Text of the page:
Rather than a worldwide diasporic scattering of people, Italian migration has been a continuous inflow and outflow of individuals - often the same individuals - across the country's borders. Confining the concept of diaspora to the Jewish and Armenian experiences of forced exile alone seems a rather narrow application of this notion. But defining diaspora as a mere dispersion of an originally homogeneous group regardless of the timing, dynamics, and causes related to emigration sounds too broad an use because it fails to highlight differences in emigration mechanics and characteristics among single nationalities. Primarily a pursuit of economic opportunities abroad by people who felt rejected by their own native country and long retained sub-national identities before assimilation within their host societies, Italian global emigration has had specific features of its own that are both at odds with the classic definition of diaspora and unable to stand out in scholarship within the framework of the unbound reformulations of such a category.
The making of 'diasporas' in post-socialist Russia
My paper intends to contextualise the concept of 'diaspora' as a political term, particularly focusing on the ethnographic case of the Korean diasporas in contemporary Russia. This shall be done by juxtaposing the concepts of diaspora in the public and academic discussions in the West and Russia. Understanding 'diaspora' as a political claim or disclaimer rather than a theoretical concept, I am going to speculate on the political and cultural terrain of diaspora discourse in contemporary Russia. This will lead to an analysis of specific perceptions of central concepts such as 'homeland', 'displacement' and 'alienation' in diasporan discourse amongst the Koreans in the Russian Far East.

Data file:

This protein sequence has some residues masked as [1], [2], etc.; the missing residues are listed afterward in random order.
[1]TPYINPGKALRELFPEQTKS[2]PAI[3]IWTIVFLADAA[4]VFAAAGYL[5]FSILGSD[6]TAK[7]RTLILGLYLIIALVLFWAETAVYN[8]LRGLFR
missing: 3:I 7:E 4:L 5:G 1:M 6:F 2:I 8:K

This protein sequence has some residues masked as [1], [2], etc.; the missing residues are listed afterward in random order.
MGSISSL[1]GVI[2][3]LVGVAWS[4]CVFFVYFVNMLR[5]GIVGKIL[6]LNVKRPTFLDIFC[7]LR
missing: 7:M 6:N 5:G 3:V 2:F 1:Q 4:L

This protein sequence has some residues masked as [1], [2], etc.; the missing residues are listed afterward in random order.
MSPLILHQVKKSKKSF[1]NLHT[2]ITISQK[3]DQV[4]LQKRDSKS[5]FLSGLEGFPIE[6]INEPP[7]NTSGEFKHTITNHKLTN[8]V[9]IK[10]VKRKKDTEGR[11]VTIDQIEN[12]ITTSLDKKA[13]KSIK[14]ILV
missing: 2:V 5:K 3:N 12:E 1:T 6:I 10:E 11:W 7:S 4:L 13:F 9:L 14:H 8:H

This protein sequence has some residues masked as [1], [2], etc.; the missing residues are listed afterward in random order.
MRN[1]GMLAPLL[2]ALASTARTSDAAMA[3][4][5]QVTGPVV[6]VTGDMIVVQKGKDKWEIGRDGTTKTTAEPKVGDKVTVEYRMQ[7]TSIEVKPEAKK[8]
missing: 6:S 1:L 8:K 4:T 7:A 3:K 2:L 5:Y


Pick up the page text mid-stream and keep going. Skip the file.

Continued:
In diaspora studies in the West, the relationship between 'homeland' and the 'uprooted' people has been the main focus in the construction of ethnic identity and the sense of belonging. Thus, the term 'diaspora' usually presupposes an attachment with 'homeland'. This entails confusion in its usage, as 'diaspora' is often replaceable with 'minority', 'ethnic groups', 'immigrant communities'. As Clifford(1997) rightly pointed out, the more critical aspect of diasporas' historical experience which differentiates them from 'immigrants' or 'minority communities' is not an attachment with homeland per se but their 'sense of identity as centrally defined by collective histories of displacement' from homeland and this 'violent loss which cannot be "cured" by merging into a new national community'. Thus, the self-designation of 'diaspora' or the usage of that term as an analytical tool already presupposes a political claim for past 'loss' and present 'alienation' via the symbolic rhetoric of 'homeland' by both diasporas and diaspora studies scholars alike.